WASHINGTON (Reuters) - The United States on Tuesday announced that tougher rules for labeling Mexican tuna imports as “dolphin-safe” would be expanded to the rest of the world in a bid to end a long-running trade dispute with Mexico.
The World Trade Organization last November upheld a ruling that the United States was discriminating against Mexican tuna imports by applying the tougher catch verification and documentation rules to Mexican fishing fleets in the tropical eastern Pacific Ocean.
Instead of loosening the rules on Mexico, the National Oceanographic and Atmospheric Administration (NOAA) published new rules that raised the standards for all other countries. (here)
“The United States champions policies that protect dolphin populations from fishing practices that endanger them, and today’s announcement of NOAA’s interim final rule is a significant win in that effort,” U.S. Trade Representative Michael Froman said in a statement.
“This rule elevates requirements for tuna product from every other region of the world,” he added.
Mexico has been fighting for more than 20 years over rules that it argues have frozen its fishing industry out of a U.S. imported canned tuna market worth $680 million in 2014. Mexico has about a 3.5 percent share.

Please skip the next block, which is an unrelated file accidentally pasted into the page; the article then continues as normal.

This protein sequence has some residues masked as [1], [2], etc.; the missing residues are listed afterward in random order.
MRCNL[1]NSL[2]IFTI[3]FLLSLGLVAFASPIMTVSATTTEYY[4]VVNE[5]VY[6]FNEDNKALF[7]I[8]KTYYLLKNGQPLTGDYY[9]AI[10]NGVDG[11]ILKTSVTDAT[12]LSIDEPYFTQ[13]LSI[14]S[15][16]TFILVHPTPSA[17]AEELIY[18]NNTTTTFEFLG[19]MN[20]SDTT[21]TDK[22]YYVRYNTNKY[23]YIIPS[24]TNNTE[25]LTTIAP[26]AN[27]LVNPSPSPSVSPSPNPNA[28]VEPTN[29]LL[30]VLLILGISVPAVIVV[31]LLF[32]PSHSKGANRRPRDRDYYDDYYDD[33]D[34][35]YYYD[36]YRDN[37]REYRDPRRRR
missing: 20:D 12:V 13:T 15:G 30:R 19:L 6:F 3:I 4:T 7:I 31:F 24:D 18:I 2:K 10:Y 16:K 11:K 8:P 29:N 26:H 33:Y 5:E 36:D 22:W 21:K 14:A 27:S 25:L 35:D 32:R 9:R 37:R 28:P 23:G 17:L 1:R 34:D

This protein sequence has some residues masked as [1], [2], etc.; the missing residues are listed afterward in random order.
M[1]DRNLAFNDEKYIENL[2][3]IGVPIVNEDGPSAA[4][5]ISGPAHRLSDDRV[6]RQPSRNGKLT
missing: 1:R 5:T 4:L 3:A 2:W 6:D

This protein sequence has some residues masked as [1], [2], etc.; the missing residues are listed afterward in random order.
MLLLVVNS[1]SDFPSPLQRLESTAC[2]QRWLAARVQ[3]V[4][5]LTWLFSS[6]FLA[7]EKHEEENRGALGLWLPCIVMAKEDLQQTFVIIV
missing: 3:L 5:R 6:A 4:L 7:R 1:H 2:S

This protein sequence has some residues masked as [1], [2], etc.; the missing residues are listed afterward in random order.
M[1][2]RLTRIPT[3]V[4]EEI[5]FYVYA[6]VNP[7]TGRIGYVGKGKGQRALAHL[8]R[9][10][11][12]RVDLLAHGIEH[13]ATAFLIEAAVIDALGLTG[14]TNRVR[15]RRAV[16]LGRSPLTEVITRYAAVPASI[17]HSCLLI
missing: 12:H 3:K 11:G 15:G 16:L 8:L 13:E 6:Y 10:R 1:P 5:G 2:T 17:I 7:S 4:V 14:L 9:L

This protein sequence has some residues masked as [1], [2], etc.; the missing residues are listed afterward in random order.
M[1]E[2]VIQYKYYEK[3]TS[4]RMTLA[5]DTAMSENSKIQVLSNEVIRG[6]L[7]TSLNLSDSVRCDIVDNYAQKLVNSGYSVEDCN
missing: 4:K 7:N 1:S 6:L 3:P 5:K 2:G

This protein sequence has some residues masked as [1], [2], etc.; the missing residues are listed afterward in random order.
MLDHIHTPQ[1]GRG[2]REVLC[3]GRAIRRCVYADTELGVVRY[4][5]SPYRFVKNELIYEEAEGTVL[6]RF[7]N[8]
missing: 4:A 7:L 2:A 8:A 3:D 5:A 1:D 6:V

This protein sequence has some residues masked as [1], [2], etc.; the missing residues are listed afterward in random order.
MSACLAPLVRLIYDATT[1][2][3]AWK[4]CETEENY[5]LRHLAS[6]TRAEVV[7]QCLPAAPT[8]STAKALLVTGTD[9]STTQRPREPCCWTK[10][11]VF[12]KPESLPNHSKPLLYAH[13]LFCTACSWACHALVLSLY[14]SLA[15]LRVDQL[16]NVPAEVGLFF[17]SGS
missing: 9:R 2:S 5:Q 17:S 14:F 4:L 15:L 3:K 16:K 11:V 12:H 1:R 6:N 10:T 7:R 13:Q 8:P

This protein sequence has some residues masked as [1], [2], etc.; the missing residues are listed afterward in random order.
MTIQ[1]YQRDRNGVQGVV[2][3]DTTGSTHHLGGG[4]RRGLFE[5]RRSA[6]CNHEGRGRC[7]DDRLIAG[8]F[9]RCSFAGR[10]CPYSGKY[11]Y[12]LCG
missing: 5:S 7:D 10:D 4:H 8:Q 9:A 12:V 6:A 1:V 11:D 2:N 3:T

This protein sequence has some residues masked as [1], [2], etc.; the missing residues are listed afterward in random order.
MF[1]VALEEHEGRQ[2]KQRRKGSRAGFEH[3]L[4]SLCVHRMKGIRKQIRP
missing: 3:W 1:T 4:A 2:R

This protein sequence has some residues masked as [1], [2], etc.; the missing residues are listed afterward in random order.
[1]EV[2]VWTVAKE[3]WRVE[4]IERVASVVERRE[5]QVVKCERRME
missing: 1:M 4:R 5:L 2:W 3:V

Among the largest sources of U.S. canned Tuna imports in 2015 were Thailand, Vietnam, Mauritius, Canada, Ecuador, Fiji, China and Indonesia, according to NOAA’s National Marine Fisheries data.
The clash arose because yellowfin tuna swim with dolphins in
the eastern tropical Pacific, where Mexico’s fleet operates, using speedboats to herd the dolphins and large purse seine nets to catch the tuna swimming beneath them.
Millions of dolphins were killed before international conservation efforts set standards to protect dolphins and put professional observers on ships to record each tuna catch.
Mexico argued the agreements had cut dolphin deaths to minimal levels - below the thresholds allowed in U.S. fisheries - and that tuna from other regions did not face the same stringent tests, with ship captains allowed to self-certify that no dolphins were harmed.
But Mexican boats were subject to more paperwork and sometimes government observers to verify that no dolphins were harmed in order to earn a U.S. “dolphin-safe” label.
After the WTO ruling against the United States’ double-standard last year, Mexico earlier this month had requested authority to impose retaliatory tariffs against $472.3 million in imports of U.S. high-fructose corn syrup. The WTO was due to consider these tariffs on Wednesday.
The Humane Society International applauded the expanded verification and documentation rule, saying it “elevates dolphin protections while also insulating the ‘dolphin safe’ label from further challenge.”
Reporting by David Lawder; Editing by Sandra Maler